- The situation in the Euro Area and high government debt and deficit levels in the United States and Japan remain central elements that will shape global prospects over the next several years. With inconclusive elections in Greece, changes of government in France and the Netherlands; banking downgrades and nationalizations elsewhere in the Area, uncertainty and financial market tensions have increased sharply yet again — with financial markets openly discussing the possibility and implications of a Greek exit from the Euro Area and the need for a bailout of some Spanish banks.
- Financial indicators have deteriorated markedly. Credit Default Swap (CDS) rates throughout the Euro Area have increased, recouping almost all (90%) of the earlier declines. CDS rates in most non-European high-income countries (and developing Europe and Central Asia) are also up, reaching between 60% and 90% of their earlier highs. CDS rates in most developing countries have risen by about 30% and 50% of earlier declines. Spreads on long-term bonds of Spain have reached 555 basis points, a record high. Those of Portugal, Ireland, and Italy have also risen by 276, 158, and 68 basis points, respectively, but remain below earlier peak levels. It is too soon to observe the impact of the recent resurgence in financial market turmoil on the real -side of the economy, but it is almost certain to be negative — particularly in high- income Europe. How negative is extremely uncertain? As of early June, financial market uncertainty in high-income Europe (as proxied by CDS rates) was about the same level as in the fall of 2011.
Capital flows to developing countries: What is the impact?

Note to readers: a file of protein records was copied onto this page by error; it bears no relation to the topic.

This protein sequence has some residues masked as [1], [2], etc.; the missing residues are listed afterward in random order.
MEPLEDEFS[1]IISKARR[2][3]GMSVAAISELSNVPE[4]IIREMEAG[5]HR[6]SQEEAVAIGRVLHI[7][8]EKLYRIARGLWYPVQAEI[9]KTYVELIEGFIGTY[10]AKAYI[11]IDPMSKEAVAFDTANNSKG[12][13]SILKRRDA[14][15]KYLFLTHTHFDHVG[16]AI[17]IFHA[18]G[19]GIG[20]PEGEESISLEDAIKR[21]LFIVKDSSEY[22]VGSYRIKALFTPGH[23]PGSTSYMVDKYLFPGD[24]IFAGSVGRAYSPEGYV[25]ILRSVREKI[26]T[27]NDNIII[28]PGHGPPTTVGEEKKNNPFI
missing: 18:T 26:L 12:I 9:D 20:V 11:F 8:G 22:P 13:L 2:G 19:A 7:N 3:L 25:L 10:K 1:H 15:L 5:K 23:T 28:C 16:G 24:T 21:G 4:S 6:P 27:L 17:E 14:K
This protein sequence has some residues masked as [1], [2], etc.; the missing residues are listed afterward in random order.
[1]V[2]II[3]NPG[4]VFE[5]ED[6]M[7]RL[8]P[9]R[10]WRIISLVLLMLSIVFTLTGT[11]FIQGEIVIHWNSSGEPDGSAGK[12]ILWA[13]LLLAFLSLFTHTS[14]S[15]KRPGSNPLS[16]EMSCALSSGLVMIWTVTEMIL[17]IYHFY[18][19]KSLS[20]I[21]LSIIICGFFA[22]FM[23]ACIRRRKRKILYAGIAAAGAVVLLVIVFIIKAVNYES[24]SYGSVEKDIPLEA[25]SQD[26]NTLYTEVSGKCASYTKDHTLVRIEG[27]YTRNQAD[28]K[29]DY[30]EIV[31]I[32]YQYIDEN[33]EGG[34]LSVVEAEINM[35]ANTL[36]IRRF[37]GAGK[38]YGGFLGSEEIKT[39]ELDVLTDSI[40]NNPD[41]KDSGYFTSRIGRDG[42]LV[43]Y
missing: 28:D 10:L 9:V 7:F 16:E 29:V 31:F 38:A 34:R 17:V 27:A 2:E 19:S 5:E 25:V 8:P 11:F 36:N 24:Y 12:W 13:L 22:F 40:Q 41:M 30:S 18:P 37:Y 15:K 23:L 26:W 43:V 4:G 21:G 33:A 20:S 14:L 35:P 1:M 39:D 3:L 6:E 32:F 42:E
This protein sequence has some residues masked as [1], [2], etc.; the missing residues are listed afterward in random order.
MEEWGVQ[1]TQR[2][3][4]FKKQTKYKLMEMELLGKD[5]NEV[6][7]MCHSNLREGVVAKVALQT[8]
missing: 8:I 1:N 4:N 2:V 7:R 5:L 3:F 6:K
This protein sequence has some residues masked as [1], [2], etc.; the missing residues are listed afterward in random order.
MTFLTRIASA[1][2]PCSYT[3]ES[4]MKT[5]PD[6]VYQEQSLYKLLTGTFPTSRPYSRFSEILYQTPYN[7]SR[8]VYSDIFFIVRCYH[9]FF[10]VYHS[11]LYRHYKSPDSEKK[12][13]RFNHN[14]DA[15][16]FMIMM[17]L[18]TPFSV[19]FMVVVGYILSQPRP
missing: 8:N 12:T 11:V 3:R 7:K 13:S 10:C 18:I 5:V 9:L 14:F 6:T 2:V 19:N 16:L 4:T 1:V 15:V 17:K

An interesting observation here is that there has is to be a distinct slowdown in capital inflows from 2012 onwards. In 2011 too, while FDI increased, portfolio investment had declined to just $ 25 bn. Against this background, the flows to India based on Government and SEBI data were 27.6 bn FDI and $ 7.9 bn portfolio investment, share of 4.5% and 31.6% respectively in 2011. The shares in 2010 were 4.2% and 31%, which is almost the same.
Based on our share in these flows, the scenario for 2012 does not appear to be too bright as the global flows would be much lower on both scores. While FDI will pick up in 2013 and 2014, the same would be still lower in case of portfolio flows.
Growth prospects for 2012 would be under a shadow as there are too many imponderables in suspension. Conditions are expected to improve subsequently in 2013 and 2014, though admittedly, it is difficult to take a call that much ahead. World Bank has a stable growth outlook for India, which is encouraging, though capital flows, which have helped significantly to steady our external account will be under pressure and since our current account deficit will improve only marginally based on movements in crude oil price, the rupee would continue to be under pressure based on fundamentals.